I am Lecturer in English in the department and I specialise in the area of popular musical and subcultural studies. My research considers countercultural legacies in Britain. I want to know why we should care about movements like post-punk, for instance. How were they bound up with the political shifts of their eras? What can we learn from the ways they were produced and received? How did factors like class and education play a part? And whose interests are served by the ways that popular music and subcultures get represented, remembered and reworked - in literature, film and other cultural forms?
These questions inform my monograph Post-Punk, Politics and Pleasure in Britain (London: Palgrave Macmillan, 2016). They also guide my current research into how countercultural legacies inform contemporary culture and politics, from hipsters to urban regeneration. In turn, this feeds into my teaching on modules such as Manchester and the City.
Beyond popular music and subcultures, I’m interested in urban studies and cultural theory.
Having played on/off in half-forgotten or barely existent bands since my teens, I'm very much a product of the 'DIY' cultures I research and teach. I spend a lot of my spare time going to gigs, walking and dreaming of having a dog.
I’ve benefited hugely from the historical expansion of higher education and I’m committed to the principle of equal and inclusive access to this opportunity. As an English undergraduate, I discovered the legacy of Cultural Studies in the critical tools of theory and took the opportunity to analyse popular culture alongside literary classics.
My study was an exhilarating time. It fed what I got up to creatively and (perhaps most importantly) helped me develop the skills to ask big questions about the world and the place of culture within it. These are skills that you can ‘transfer’ to many different contexts of employment. Much more vitally, though, an English degree at its best produces inquisitive, critical citizens who never stop learning and who have the confidence to question, dissent and imagine anew. Crucial to this process for me were some fantastic tutors who combined intellectual rigour with warmth, humour and a willingness to encourage and expand my interests. A hard act to follow - but my own teaching is inspired by what they did for me.
After completing a degree in English at Manchester Metropolitan University, I worked, moved to Berlin and travelled the United States. I applied for AHRC funding to take up postgraduate study at the University of Manchester, where I won full awards to pursue an MA in Post-1900 Literatures, Theories and Cultures followed by a PhD with Dr David Alderson as my supervisor.
I spent two years as a researcher on the Leverhulme project ‘Punk, Politics and British Youth Culture’ with the historian Professor Matthew Worley and the politics scholar Professor John Street. Following a year spent teaching across English, Film and Media and Popular Music at Manchester Metropolitan, I was appointed in a permanent role in the English department in August 2016.
Level 4 - Critical Dialogues
Level 5 - Manchester and the City
Level 6 - Cultures of Life and Death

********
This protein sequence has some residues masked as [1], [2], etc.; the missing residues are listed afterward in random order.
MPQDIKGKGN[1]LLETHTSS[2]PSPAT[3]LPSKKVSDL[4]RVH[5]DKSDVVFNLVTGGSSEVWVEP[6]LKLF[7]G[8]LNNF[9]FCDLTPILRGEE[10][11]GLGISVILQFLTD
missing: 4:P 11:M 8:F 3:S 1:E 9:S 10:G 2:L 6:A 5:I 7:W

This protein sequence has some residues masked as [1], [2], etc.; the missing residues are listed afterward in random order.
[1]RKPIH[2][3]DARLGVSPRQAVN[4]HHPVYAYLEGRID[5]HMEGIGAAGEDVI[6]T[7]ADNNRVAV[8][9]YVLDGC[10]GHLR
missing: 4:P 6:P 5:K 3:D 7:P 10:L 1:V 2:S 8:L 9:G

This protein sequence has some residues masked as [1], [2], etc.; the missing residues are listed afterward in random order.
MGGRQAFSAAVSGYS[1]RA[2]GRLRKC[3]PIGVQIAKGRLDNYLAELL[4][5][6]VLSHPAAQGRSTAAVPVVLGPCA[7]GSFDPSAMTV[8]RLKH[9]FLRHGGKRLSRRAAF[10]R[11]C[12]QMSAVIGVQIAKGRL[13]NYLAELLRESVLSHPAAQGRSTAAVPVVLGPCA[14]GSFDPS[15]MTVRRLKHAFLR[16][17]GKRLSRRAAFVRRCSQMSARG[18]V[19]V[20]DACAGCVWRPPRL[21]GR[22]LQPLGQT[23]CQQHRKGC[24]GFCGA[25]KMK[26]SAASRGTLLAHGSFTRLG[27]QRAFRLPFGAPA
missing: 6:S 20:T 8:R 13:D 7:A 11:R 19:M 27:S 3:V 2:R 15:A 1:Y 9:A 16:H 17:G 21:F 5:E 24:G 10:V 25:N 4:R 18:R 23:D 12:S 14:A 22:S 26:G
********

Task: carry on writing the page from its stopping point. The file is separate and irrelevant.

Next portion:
I am Director of Studies for the following PhD projects:
-Thomas Walker, Post-Punk and Masculinity
I am on the supervisory team of the following PhD projects:
-Spencer Meeks (University Scholarship), Corrective Lenses: Reading the Neuro-Turn
-Andrea Ros (University Scholarship), Gothic Contagion: Reproductive Themes in Gothic Representations of Infectious Disease
D. Wilkinson (2016). Post-Punk, Politics and Pleasure in Britain. Springer.
J. Street, M. Worley, D. Wilkinson (2018). 'Does it threaten the status quo?' Elite responses to British punk, 1976-1978. Popular Music. 37(2), pp.271-289.
D. Wilkinson, M. Worley, J. Street (2016). 'I Wanna See Some History': Recent Writing on British Punk. Contemporary European History. 26(2), pp.397-411.
DB. Wilkinson (2015). Ever Fallen In Love (With Someone You Shouldn’t Have?): Punk, Politics and Same-Sex Passion. Key Words: A Journal of Cultural Materialism. pp.57-76.
D. Wilkinson (2014). ‘Prole Art Threat’: The Fall, the Blue Orchids and the politics of the post-punk working-class autodidact. Punk & Post Punk. 3(1), pp.67-82.
DB. Wilkinson (2018). 'Pam ponders Paul Morley’s at’: City Fun and the politics of post-punk. K. Gildart, A. Gough-Yates, S. Lincoln, B. Osgerby, L. Robinson, J. Steet, P. Webb, M. Worley. In: Ripped, Torn and Cut Pop, Politics and Punk Fanzines from 1976. Manchester University Press,
DB. Wilkinson (2017). Punk and Sexuality. In: Punk Is Dead Modernity Killed Every Night. John Hunt Publishing,
DB. Wilkinson (2017). Agents of Change: Cultural Materialism, Post-Punk and the Politics of Popular Music. In: Youth Culture and Social Change Making a Difference by Making a Noise. Springer,
DB. Wilkinson (2016). Blue Monday: A Fact Sheet. In: The Blue Monday Diaries In the Studio with New Order. Plexus Publishing,
DB. Wilkinson (2014). Is Natural In It? Gang of Four, Scritti Politti and Gramsci. In: Litpop: Writing and Popular Music. Routledge,
Roundtable on fanzine culture as part of the 2016 Punk London festival.
I organised the Subcultures Network conference 'Raymond Williams, Popular Music and Subcultures Now', which took place in May 2016. The event explored the potential of a new theoretical approach to the study of subcultures, popular music and social change. It brought together academics, musicians and educators. Those who spoke and attended came from a diverse range of international backgrounds.
Reviewer for Palgrave Macmillan on punk/post-punk related submissions
Reviewer for Punk + Post-Punk journal
2019 - British Academy Small Grant: 'Countercultural Media in the British Regions: Politics, Leagcies and Place'
I am on the editorial board of Key Words: A Journal of Cultural Materialism and Punk & Post-Punk.